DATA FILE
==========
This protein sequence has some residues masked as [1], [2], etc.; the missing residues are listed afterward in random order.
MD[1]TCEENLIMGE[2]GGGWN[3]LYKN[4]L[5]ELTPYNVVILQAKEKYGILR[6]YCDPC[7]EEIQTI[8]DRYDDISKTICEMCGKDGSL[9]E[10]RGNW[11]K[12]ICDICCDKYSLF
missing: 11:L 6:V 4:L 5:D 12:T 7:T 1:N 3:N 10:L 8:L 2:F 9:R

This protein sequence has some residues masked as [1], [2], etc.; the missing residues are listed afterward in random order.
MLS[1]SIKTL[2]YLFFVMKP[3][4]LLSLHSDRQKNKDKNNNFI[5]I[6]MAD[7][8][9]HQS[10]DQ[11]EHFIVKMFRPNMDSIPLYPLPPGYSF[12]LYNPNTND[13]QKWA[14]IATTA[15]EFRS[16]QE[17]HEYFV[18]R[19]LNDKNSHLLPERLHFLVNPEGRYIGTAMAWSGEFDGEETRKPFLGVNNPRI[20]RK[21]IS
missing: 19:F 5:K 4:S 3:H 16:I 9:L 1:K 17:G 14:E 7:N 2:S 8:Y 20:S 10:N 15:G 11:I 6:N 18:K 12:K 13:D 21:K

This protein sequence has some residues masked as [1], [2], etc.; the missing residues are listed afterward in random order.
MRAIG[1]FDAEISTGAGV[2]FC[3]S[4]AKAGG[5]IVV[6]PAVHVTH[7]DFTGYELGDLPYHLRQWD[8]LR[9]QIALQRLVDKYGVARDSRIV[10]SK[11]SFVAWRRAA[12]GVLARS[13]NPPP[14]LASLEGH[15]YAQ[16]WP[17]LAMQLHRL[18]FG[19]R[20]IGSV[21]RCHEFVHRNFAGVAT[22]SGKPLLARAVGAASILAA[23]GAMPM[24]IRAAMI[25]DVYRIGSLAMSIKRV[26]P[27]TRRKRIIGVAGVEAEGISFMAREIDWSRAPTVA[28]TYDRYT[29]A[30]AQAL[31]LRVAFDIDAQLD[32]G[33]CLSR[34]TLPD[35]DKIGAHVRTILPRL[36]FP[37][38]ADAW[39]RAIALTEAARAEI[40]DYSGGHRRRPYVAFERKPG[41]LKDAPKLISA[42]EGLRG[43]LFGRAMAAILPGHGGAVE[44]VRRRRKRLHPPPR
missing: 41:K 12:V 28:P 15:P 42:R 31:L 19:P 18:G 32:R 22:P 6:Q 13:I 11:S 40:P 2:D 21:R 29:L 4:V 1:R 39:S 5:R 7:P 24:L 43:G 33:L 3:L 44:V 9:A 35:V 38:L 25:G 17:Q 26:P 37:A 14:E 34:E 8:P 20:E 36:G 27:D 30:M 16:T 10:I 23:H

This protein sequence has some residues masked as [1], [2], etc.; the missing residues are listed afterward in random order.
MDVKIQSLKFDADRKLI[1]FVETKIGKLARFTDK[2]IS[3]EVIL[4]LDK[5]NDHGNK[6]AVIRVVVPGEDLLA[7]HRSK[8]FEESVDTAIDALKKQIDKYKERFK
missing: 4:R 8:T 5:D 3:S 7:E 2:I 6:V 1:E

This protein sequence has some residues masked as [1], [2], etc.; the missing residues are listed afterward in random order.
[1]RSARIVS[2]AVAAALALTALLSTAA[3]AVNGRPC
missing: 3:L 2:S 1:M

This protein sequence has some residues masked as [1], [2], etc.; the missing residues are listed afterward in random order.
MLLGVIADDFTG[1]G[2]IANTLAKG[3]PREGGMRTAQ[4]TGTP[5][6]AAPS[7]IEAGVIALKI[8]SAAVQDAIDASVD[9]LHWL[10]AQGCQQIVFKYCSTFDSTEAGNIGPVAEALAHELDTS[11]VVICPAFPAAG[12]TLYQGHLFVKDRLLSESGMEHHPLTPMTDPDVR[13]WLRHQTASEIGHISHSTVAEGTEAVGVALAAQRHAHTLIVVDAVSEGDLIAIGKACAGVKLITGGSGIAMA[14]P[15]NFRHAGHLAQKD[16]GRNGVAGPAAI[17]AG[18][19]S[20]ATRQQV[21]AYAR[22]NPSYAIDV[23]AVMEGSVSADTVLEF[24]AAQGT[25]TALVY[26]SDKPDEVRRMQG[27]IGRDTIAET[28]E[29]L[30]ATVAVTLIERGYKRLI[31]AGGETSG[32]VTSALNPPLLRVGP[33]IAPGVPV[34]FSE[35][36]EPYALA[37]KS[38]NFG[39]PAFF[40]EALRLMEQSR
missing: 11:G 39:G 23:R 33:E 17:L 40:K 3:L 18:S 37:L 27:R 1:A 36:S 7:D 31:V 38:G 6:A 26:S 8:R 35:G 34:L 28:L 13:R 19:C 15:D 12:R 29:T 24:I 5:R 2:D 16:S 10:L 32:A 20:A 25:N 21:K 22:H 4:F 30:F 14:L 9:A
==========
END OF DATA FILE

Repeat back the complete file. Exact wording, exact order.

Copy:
This protein sequence has some residues masked as [1], [2], etc.; the missing residues are listed afterward in random order.
MD[1]TCEENLIMGE[2]GGGWN[3]LYKN[4]L[5]ELTPYNVVILQAKEKYGILR[6]YCDPC[7]EEIQTI[8]DRYDDISKTICEMCGKDGSL[9]E[10]RGNW[11]K[12]ICDICCDKYSLF
missing: 11:L 6:V 4:L 5:D 12:T 7:T 1:N 3:N 10:L 8:L 2:F 9:R

This protein sequence has some residues masked as [1], [2], etc.; the missing residues are listed afterward in random order.
MLS[1]SIKTL[2]YLFFVMKP[3][4]LLSLHSDRQKNKDKNNNFI[5]I[6]MAD[7][8][9]HQS[10]DQ[11]EHFIVKMFRPNMDSIPLYPLPPGYSF[12]LYNPNTND[13]QKWA[14]IATTA[15]EFRS[16]QE[17]HEYFV[18]R[19]LNDKNSHLLPERLHFLVNPEGRYIGTAMAWSGEFDGEETRKPFLGVNNPRI[20]RK[21]IS
missing: 19:F 5:K 4:S 3:H 16:I 9:L 1:K 17:G 14:E 7:N 2:S 8:Y 20:S 10:N 15:G 11:I 6:N 18:K 12:K 13:D 21:K

This protein sequence has some residues masked as [1], [2], etc.; the missing residues are listed afterward in random order.
MRAIG[1]FDAEISTGAGV[2]FC[3]S[4]AKAGG[5]IVV[6]PAVHVTH[7]DFTGYELGDLPYHLRQWD[8]LR[9]QIALQRLVDKYGVARDSRIV[10]SK[11]SFVAWRRAA[12]GVLARS[13]NPPP[14]LASLEGH[15]YAQ[16]WP[17]LAMQLHRL[18]FG[19]R[20]IGSV[21]RCHEFVHRNFAGVAT[22]SGKPLLARAVGAASILAA[23]GAMPM[24]IRAAMI[25]DVYRIGSLAMSIKRV[26]P[27]TRRKRIIGVAGVEAEGISFMAREIDWSRAPTVA[28]TYDRYT[29]A[30]AQAL[31]LRVAFDIDAQLD[32]G[33]CLSR[34]TLPD[35]DKIGAHVRTILPRL[36]FP[37][38]ADAW[39]RAIALTEAARAEI[40]DYSGGHRRRPYVAFERKPG[41]LKDAPKLISA[42]EGLRG[43]LFGRAMAAILPGHGGAVE[44]VRRRRKRLHPPPR
missing: 41:K 12:V 28:P 15:P 42:R 31:L 19:P 18:G 32:R 22:P 6:Q 13:I 11:S 40:P 2:D 21:R 29:L 4:V 1:R 39:S 5:R 7:P 24:L 43:G 33:L 3:L 44:V 9:A 35:V 38:L 25:G 17:Q 26:P 37:A 14:E 34:E 8:P 20:E 36:G 27:D 30:M 16:T 10:I 23:H

This protein sequence has some residues masked as [1], [2], etc.; the missing residues are listed afterward in random order.
MDVKIQSLKFDADRKLI[1]FVETKIGKLARFTDK[2]IS[3]EVIL[4]LDK[5]NDHGNK[6]AVIRVVVPGEDLLA[7]HRSK[8]FEESVDTAIDALKKQIDKYKERFK
missing: 4:R 8:T 5:D 3:S 7:E 2:I 6:V 1:E

This protein sequence has some residues masked as [1], [2], etc.; the missing residues are listed afterward in random order.
[1]RSARIVS[2]AVAAALALTALLSTAA[3]AVNGRPC
missing: 3:L 2:S 1:M

This protein sequence has some residues masked as [1], [2], etc.; the missing residues are listed afterward in random order.
MLLGVIADDFTG[1]G[2]IANTLAKG[3]PREGGMRTAQ[4]TGTP[5][6]AAPS[7]IEAGVIALKI[8]SAAVQDAIDASVD[9]LHWL[10]AQGCQQIVFKYCSTFDSTEAGNIGPVAEALAHELDTS[11]VVICPAFPAAG[12]TLYQGHLFVKDRLLSESGMEHHPLTPMTDPDVR[13]WLRHQTASEIGHISHSTVAEGTEAVGVALAAQRHAHTLIVVDAVSEGDLIAIGKACAGVKLITGGSGIAMA[14]P[15]NFRHAGHLAQKD[16]GRNGVAGPAAI[17]AG[18][19]S[20]ATRQQV[21]AYAR[22]NPSYAIDV[23]AVMEGSVSADTVLEF[24]AAQGT[25]TALVY[26]SDKPDEVRRMQG[27]IGRDTIAET[28]E[29]L[30]ATVAVTLIERGYKRLI[31]AGGETSG[32]VTSALNPPLLRVGP[33]IAPGVPV[34]FSE[35][36]EPYALA[37]KS[38]NFG[39]PAFF[40]EALRLMEQSR
missing: 11:G 39:G 23:R 33:E 17:L 40:K 3:L 18:S 37:L 27:R 1:A 36:S 7:D 31:V 38:G 6:A 26:S 8:R 35:G 34:L 28:L 13:R 19:C 15:D 12:R 29:T 24:I 5:R 2:D 16:S 10:L 32:A 20:A 25:N 21:K 22:H 4:F 30:F 14:L 9:A